The design and development of a high-speed test facility and the measurement of the fluid film characteristics of journal bearings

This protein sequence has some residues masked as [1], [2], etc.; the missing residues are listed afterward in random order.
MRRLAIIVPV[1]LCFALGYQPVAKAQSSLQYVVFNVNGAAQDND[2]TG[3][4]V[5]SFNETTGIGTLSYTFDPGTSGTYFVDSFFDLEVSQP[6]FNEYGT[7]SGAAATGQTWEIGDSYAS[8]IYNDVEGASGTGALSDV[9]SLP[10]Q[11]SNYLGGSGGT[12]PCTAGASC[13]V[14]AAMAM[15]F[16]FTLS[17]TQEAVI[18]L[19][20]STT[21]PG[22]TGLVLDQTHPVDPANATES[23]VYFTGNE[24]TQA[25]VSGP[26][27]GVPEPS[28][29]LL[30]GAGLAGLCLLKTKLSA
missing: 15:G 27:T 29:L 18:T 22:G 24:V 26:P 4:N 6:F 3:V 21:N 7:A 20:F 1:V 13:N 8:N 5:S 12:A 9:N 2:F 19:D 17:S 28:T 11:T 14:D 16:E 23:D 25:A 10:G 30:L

In the theoretical analysis of high speed rotor bearing systems, it is common to use four displacement and four velocity based coefficients, which characterise the behaviour of the lubricating fluid film. Although a great deal of work has been published establishing theoretical models of all types of hydrodynamic journal bearings, the large amount of experimental work has centred on relatively low speed conditions. This work presents a contribution to the experimental study of the static and dynamic characteristics of oil films in journal bearings used in high-speed rotating machinery. The main objectives of the work are: • To devise new experimental techniques for the measurement of dynamic coefficients suitable for use at high rotational speeds • To design, manufacture, assemble and commission a test facility to measure the static and dynamic characteristics of journal bearings at speeds up to 30000 rpm • To determine the static and dynamic characteristics of a 5 Pad Tilting Pad Journal Bearing Unit of 80 mm diameter at speeds up to 25 000 rpm using the said test facility. New techniques are particularly necessary for the measurement of velocity coefficients because these invoke the necessity of imposing a velocity on to the bearing housing and previous techniques have utilised synchronous motion of the bearing. Consequently a new experimental procedure for measuring the four velocity or damping coefficients of an oil film journal bearing from imposed dynamic "orbits" has been devised called the "double pulse" technique. All four velocity coefficients are derived from one imposed journal centre dynamic orbit and, therefore may be regarded as being obtained at the same time. The method requires the production of a "cross- over" point similar to that of a "figure of eight" shaped orbit and utilises the "cross-over" point therein. Coefficients are initially evaluated in a co-ordinate system, which is chosen to align with the designated parts of the measured orbit. Each coefficient is then evaluated from single values of instantaneous imposed force and resulting journal centre velocity. Coefficients are them converted into any other desired axes system. The result is a simpler experimental procedure, with reduced uncertainty compared to hitherto existing methods. The use of non-sinusoidal excitation of the oil film was explored, in the form of applying a step-pulse train load pattern to produce a cross-over pattern in the journal displacement ·orbit'. Experimental tests were completed on a tilting pad bearing at speeds up to 15 000 rpm inclusive. At speeds above this, the bearing exhibited a vibrational response, which precluded the accurate measurement of journal centre displacement.